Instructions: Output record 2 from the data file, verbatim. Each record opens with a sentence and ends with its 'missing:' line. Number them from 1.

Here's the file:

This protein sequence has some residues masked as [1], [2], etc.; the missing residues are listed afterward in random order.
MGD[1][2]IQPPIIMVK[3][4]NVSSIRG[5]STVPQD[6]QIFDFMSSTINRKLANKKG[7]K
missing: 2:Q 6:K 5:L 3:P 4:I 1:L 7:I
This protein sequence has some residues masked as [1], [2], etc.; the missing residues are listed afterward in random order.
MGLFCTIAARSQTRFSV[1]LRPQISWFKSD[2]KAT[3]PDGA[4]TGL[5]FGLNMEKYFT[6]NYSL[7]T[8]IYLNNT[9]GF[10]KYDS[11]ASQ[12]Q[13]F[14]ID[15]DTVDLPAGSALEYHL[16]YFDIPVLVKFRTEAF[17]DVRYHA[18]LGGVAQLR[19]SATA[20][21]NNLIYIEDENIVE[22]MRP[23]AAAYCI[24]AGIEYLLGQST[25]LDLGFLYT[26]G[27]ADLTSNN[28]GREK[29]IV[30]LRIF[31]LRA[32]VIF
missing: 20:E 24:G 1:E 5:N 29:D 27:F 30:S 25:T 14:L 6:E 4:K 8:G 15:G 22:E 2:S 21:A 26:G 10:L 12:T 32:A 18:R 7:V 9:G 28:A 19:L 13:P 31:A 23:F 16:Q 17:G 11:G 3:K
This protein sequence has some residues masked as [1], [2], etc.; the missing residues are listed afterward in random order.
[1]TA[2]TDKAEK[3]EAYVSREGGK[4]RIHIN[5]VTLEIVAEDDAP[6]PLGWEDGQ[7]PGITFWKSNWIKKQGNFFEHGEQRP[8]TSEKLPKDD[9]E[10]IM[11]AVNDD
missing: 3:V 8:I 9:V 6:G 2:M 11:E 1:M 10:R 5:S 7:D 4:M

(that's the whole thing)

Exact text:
This protein sequence has some residues masked as [1], [2], etc.; the missing residues are listed afterward in random order.
MGLFCTIAARSQTRFSV[1]LRPQISWFKSD[2]KAT[3]PDGA[4]TGL[5]FGLNMEKYFT[6]NYSL[7]T[8]IYLNNT[9]GF[10]KYDS[11]ASQ[12]Q[13]F[14]ID[15]DTVDLPAGSALEYHL[16]YFDIPVLVKFRTEAF[17]DVRYHA[18]LGGVAQLR[19]SATA[20][21]NNLIYIEDENIVE[22]MRP[23]AAAYCI[24]AGIEYLLGQST[25]LDLGFLYT[26]G[27]ADLTSNN[28]GREK[29]IV[30]LRIF[31]LRA[32]VIF
missing: 20:E 24:G 1:E 5:N 29:D 27:F 30:S 25:T 14:L 6:E 4:K 8:G 15:G 22:E 2:S 21:A 26:G 10:L 12:T 32:A 18:R 7:V 9:G 28:A 19:L 13:P 31:A 23:F 16:Q 17:G 11:G 3:K